With the East Coast bracing for the wrath of Hurricane Sandy, an estimated eight to 10 million people are expected to lose power. And with prolonged power outages come serious concerns about food safety.

"It is important to keep our food safe when the power goes out to prevent our food from spoiling, which can put us at higher risk for food borne illness," Toby Smithson, RD, founder of DiabetesEveryDay.com and a spokesperson for the Academy of Nutrition and Dietetics, tells HuffPost in an email. "Salmonella is the most common problem, but E. Coli with ground beef can be dangerous, as well as others."

According to FoodSafety.gov, the most important thing is to keep refrigerator and freezer doors closed. If they stay sealed, your fridge can keep food cold for about four hours, and a full freezer for about 48 hours (24 hours if it's half full).

For a full list of tips on food safety in the event of a power outage, including preparations to take ahead of time and precautions after an outage occurs, click over to HuffPost Taste.

But what do you really need to throw out? The general rule of thumb, according to FoodSafety.gov, is to discard any perishables that have been stored above 40 degrees F for more than two hours, no matter what their appearance or odor (and never taste the food). "Words to live by with food safety concerns are, 'When in doubt, throw it out,'" Smithson says. And if you're concerned about the wasted money? "Your health is most important," she adds. "You can lose a lot more money from becoming ill (missed work time, medication costs, doctor visit costs) by consuming spoiled food than the cost of the food itself."

Still confused? FoodSafety.gov advises checking each item individually to see if it's safe to eat. We put together some of the information from their chart on what to save and what to throw out from your refrigerator. Click over to them for the full list, and for the list of what to keep and what to toss from your freezer.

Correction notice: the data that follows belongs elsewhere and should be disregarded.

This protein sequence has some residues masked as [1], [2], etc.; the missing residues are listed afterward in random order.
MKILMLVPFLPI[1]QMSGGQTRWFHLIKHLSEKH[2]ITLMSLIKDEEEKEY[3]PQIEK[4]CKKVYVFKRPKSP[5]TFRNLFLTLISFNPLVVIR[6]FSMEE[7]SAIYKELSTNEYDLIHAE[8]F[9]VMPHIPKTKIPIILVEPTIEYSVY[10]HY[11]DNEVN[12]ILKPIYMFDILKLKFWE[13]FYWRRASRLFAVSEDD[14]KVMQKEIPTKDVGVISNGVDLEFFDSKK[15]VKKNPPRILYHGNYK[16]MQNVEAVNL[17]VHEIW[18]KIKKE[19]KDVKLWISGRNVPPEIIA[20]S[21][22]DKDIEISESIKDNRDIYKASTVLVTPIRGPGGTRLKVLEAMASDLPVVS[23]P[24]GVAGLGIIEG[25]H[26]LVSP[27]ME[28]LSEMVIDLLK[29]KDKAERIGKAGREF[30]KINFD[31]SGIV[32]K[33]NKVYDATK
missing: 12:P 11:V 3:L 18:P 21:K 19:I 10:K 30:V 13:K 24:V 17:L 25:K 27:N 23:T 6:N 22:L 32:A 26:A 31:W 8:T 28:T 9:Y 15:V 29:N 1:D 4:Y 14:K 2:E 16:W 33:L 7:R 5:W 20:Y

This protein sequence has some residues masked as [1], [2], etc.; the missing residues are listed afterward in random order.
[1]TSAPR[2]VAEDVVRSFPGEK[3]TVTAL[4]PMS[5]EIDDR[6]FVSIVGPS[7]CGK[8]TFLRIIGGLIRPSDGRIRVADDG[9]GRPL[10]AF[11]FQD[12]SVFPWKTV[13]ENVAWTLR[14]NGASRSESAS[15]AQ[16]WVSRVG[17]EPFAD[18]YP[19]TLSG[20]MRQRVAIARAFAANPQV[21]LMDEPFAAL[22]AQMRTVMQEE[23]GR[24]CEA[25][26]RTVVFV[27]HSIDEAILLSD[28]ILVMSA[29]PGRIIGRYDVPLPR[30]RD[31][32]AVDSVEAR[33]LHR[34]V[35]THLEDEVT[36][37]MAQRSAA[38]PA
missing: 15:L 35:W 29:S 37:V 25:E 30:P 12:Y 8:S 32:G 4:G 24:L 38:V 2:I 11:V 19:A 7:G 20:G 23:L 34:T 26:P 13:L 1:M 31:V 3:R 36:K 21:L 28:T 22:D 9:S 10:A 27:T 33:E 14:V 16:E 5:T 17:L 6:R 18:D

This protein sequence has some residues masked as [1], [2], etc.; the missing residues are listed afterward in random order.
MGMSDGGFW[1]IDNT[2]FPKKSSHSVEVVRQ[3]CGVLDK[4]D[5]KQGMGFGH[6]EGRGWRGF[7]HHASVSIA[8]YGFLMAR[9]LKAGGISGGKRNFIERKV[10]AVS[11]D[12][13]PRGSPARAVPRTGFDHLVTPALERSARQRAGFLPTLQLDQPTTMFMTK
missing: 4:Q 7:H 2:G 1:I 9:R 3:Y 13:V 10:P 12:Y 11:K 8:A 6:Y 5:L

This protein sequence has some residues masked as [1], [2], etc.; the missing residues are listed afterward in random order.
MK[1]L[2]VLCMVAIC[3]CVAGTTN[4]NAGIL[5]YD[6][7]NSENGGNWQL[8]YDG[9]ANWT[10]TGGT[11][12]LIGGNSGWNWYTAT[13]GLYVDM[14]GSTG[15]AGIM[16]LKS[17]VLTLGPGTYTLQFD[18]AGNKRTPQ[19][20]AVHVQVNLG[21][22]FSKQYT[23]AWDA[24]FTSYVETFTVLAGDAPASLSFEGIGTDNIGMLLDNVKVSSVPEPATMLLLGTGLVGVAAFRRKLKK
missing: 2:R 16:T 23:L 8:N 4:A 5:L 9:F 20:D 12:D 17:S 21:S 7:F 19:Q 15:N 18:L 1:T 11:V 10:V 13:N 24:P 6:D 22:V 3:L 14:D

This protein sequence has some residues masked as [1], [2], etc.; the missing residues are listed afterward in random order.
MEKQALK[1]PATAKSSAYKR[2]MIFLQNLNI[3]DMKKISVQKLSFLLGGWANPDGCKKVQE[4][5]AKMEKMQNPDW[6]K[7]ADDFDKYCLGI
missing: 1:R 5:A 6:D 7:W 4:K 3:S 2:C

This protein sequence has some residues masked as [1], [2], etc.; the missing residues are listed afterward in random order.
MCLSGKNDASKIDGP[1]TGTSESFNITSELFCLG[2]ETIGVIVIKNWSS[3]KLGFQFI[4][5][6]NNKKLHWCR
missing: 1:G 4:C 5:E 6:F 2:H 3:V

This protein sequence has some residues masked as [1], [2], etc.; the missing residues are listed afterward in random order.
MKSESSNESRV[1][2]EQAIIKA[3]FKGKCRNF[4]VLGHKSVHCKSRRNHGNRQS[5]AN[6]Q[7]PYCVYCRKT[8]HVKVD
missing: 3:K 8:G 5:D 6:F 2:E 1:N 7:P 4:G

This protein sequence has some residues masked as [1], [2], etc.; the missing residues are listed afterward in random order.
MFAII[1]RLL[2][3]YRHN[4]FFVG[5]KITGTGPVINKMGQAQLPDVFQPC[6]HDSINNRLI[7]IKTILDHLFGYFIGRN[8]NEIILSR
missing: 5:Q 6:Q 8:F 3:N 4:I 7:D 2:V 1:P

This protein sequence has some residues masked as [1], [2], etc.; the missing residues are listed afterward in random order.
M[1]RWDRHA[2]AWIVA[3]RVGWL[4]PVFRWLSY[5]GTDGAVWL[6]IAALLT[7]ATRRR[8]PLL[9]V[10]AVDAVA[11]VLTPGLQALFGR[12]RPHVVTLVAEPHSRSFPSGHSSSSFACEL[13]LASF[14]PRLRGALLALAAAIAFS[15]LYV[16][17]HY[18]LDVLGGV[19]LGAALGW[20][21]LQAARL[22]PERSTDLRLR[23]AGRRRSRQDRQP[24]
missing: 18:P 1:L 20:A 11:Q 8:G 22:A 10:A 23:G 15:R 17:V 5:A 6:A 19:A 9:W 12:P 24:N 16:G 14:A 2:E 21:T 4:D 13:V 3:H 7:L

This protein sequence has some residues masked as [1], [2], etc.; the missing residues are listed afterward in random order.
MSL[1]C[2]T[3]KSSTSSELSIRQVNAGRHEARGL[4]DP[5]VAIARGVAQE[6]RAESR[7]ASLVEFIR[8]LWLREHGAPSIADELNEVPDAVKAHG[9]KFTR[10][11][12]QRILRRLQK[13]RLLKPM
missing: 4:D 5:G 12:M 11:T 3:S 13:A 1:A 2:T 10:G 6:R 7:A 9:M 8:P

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  • Meat, Poultry And Seafood

    Any food in this category <a href="http://www.foodsafety.gov/keep/charts/refridg_food.html">held over 40 degrees Fahrenheit for two hours or more should be discarded</a>, including raw meat, cooked leftovers, salads like tuna or egg salad, opened cans of meat or seafood, lunchmeats and any foods cooked with meat like casseroles, soups, stews or pizza, according to FoodSafety.gov.

  • Cheese

    It's important to distinguish between hard and soft cheeses. Hard cheese like cheddar, Swiss and provolone are safe to keep, but soft picks like brie, mozzarella, ricotta or cottage cheese should be discarded. Toss any shredded cheese, even if it's a hard type like cheddar; grated cheese, however, is safe to hang on to.

  • Dairy

    Butter and margarine are safe to keep, but all other dairy products like milk, cream, yogurt and baby formula need to go.

  • Eggs

    All eggs and egg products should be discarded.

  • Fruits

    All your fruit is safe to keep unrefrigerated, unless it's already been cut. If that's the case, toss it.

  • Sauces, Spreads, Jams

    Many of your kitchen staples will last even through a power outage. Peanut butter, jelly, relish, mustard, ketchup and sauces like soy, barbecue and Worcestershire are all safe, as are any vinegar-based dressings. Discard open tomato sauce, cream-based dressings, any fish sauces and mayo, tartar sauce or horseradish that has been stored at above 50 degrees Fahrenheit for more than eight hours.

  • Bread, Cakes, Cookies, Pasta, Grains

    Prepared breads, rolls, muffins, cakes and tortillas and breakfast eats like bagels and waffles are all safe to hang on to. Toss cooked pasta and rice, any pasta salads, refrigerated bread or cookie dough and any homemade fresh pasta.

  • Pies And Pastry

    Cream-filled or custard-type goodies should be tossed, while any fruit pie should be safe.

  • Vegetables

    Raw veggies and all your herbs and spices are safe, but it's best to toss any cooked veggies or anything pre-cut, washed and packaged. You should also discard cooked leftovers containing vegetables, like casseroles, soups or stews, baked potatoes, potato salad and any open vegetable juice.